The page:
Bloomberg: Now is the best time to visit Cuba

Saturday, 21 July 2018News

A little over a year ago, things looked rosy for Cuban entrepreneurs in the flourishing tourist centers of Havana, Cienfuegos and Trinidad. Those with culinary skills were opening ambitious palates (restaurants) and employing large numbers of people to cut and sauté, wash and serve tables. Owners of classic cars polished their 1954 Chevys to start tour companies, and fashion designers, jewelers, painters and sculptors received commissions from Art enthusiasts eager to know a little explored market.

2017 was a record year for visits by foreigners to Cuba. According to government data, the Caribbean island received 4.7 million travelers in those 12 months, received revenues of three billion dollars from tourism and registered a 3% increase in the number of visitors compared to the previous year.

With 619,000 of those visitors arriving from the United States, the spending power of Americans was becoming as evident as when the Andrews Sisters recorded their iconic calypso number about "working for the Yankee dollar" in 1945.

But in June of last year, President Trump announced new travel regulations for Americans, and crowds mixing rum and cola cocktails in Havana declined. For the time that the US administration issued its travel policies updated in November, US tourism to Cuba had plummeted.

"The market froze in a matter of a few weeks," says Chad Olin, founder and executive director of Cuba Candela, a business based on the island's luxury travel segment. "It's amazing how much confusion those headlines caused," he added.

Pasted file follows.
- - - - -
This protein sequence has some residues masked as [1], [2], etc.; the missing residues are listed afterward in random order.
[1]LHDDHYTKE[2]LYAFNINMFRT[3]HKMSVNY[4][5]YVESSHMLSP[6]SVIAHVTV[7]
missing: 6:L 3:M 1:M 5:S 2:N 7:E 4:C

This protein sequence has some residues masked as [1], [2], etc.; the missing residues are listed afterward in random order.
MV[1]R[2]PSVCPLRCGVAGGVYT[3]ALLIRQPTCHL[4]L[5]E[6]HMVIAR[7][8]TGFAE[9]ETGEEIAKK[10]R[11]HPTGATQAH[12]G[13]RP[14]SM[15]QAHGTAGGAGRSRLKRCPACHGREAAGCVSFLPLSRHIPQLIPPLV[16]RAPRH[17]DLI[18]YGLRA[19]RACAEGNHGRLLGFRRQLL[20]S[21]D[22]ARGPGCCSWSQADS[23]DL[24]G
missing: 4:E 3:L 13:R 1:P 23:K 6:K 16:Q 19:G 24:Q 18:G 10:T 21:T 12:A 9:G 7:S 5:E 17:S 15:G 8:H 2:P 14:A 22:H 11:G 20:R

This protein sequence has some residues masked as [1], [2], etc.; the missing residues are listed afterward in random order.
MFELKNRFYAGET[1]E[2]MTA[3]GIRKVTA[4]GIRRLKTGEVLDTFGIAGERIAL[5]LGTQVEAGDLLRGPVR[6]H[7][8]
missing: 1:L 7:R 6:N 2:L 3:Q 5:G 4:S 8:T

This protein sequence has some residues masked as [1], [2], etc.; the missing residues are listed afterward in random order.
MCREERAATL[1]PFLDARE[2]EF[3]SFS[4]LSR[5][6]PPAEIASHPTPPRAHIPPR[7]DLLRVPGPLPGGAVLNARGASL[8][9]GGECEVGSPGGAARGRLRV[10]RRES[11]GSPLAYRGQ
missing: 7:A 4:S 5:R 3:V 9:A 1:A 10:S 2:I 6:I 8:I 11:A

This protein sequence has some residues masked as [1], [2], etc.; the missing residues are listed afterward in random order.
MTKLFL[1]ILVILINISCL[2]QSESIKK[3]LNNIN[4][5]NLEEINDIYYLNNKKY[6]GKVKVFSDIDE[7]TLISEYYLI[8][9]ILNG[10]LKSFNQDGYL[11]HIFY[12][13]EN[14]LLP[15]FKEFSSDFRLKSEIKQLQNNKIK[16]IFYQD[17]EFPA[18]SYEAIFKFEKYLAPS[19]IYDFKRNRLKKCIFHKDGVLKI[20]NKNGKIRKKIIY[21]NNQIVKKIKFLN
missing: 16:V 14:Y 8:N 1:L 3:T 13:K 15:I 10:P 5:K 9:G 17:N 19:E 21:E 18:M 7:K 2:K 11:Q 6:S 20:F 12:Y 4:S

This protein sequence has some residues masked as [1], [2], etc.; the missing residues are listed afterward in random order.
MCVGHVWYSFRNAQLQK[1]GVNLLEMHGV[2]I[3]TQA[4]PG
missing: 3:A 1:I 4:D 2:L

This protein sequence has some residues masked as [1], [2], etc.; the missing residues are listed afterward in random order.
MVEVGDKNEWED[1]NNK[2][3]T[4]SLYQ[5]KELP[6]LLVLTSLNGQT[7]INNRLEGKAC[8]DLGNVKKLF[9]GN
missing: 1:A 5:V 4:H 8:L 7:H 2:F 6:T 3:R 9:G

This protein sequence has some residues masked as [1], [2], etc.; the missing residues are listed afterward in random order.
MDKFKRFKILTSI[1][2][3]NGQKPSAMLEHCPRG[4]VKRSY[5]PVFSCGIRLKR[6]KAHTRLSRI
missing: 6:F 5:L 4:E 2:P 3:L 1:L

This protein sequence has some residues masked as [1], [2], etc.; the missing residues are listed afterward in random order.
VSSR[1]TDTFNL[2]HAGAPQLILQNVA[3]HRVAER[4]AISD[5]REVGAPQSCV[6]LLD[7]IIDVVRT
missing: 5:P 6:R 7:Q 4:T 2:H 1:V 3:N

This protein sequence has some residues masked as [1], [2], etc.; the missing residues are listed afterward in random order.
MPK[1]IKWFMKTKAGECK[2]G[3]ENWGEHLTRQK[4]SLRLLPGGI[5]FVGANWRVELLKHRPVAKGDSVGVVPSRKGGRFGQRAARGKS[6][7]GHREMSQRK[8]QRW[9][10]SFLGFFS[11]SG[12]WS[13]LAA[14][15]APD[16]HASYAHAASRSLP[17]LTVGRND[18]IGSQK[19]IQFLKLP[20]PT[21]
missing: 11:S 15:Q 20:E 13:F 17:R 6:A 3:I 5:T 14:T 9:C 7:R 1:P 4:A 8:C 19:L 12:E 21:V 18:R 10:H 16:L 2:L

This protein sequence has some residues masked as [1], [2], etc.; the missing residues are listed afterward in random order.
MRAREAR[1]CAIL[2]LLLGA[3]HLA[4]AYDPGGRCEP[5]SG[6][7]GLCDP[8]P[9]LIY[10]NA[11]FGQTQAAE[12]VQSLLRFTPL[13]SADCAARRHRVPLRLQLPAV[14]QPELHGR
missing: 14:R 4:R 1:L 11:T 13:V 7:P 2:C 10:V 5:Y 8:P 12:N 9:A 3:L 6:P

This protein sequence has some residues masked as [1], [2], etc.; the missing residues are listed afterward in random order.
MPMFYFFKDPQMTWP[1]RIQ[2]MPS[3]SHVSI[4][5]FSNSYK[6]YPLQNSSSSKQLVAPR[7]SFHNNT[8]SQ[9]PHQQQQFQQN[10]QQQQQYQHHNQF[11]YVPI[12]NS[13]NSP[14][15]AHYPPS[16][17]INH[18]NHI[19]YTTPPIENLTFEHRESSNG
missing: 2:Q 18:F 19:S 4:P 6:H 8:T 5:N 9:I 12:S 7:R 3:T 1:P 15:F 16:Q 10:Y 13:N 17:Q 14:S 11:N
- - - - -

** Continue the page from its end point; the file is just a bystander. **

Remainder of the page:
The positive thing is that travelers do not need to restructure their itineraries completely, not when they can have a little help from an agency like Olin. In fact, between reports of fewer crowds, improved infrastructure, and a wider variety of field experiences, now It may be the best time to visit Cuba, no matter where you come from.

Why all travelers can benefit

Travelers of all nationalities can have certain rewards when going to Cuba this year. "If you look at December 2016 (when there was a peak in tourism), there were too many people in Havana," says Olin. "The infrastructure was under pressure in terms of capacity."

It took time to improve the pavement of the streets, organize the service in the restaurants, renovate old hotels, install functional Wi-Fi connections - the list goes on. Now Cubans are able to respond to higher levels of demand, but the crowds are not there. As a result, comments Olin, "getting reservations in restaurants is easier. The five best five-star hotels can be booked with less notice. We are not seeing overbooking as we used to see, when you arrived at a restaurant or a hotel and your table or your room were no longer available. "

For specialized agencies such as Abercrombie & Kent, this translates into more authentic and intimate experiences. "If you go now, you will not have a bus tour after being in line to enjoy the same experience," says Stefanie Schmuddle, vice president for Product Development and Operations. "You can spend more time interacting with places where there is less churn-and-burn."

The experiences themselves are also better and more varied, to the extent that Cubans have learned to anticipate the expectations and interests of travelers. For example, Schmudde sends his clients on catamaran trips with fishermen in Cienfuegos, while Oli is organizing private dinners in chefs' houses and visits with a vinyl record collector that can take them through the history of Cuban music.

Meanwhile, the Cuban creative scene has expanded significantly, with new brands, including Rox950, a minimalist jeweler of semiprecious stones, and Clandestina, a screen printing company in pulóveres that recently opened the first independent design store in the country. Both are launching behind-the-scenes experiences for curious travelers.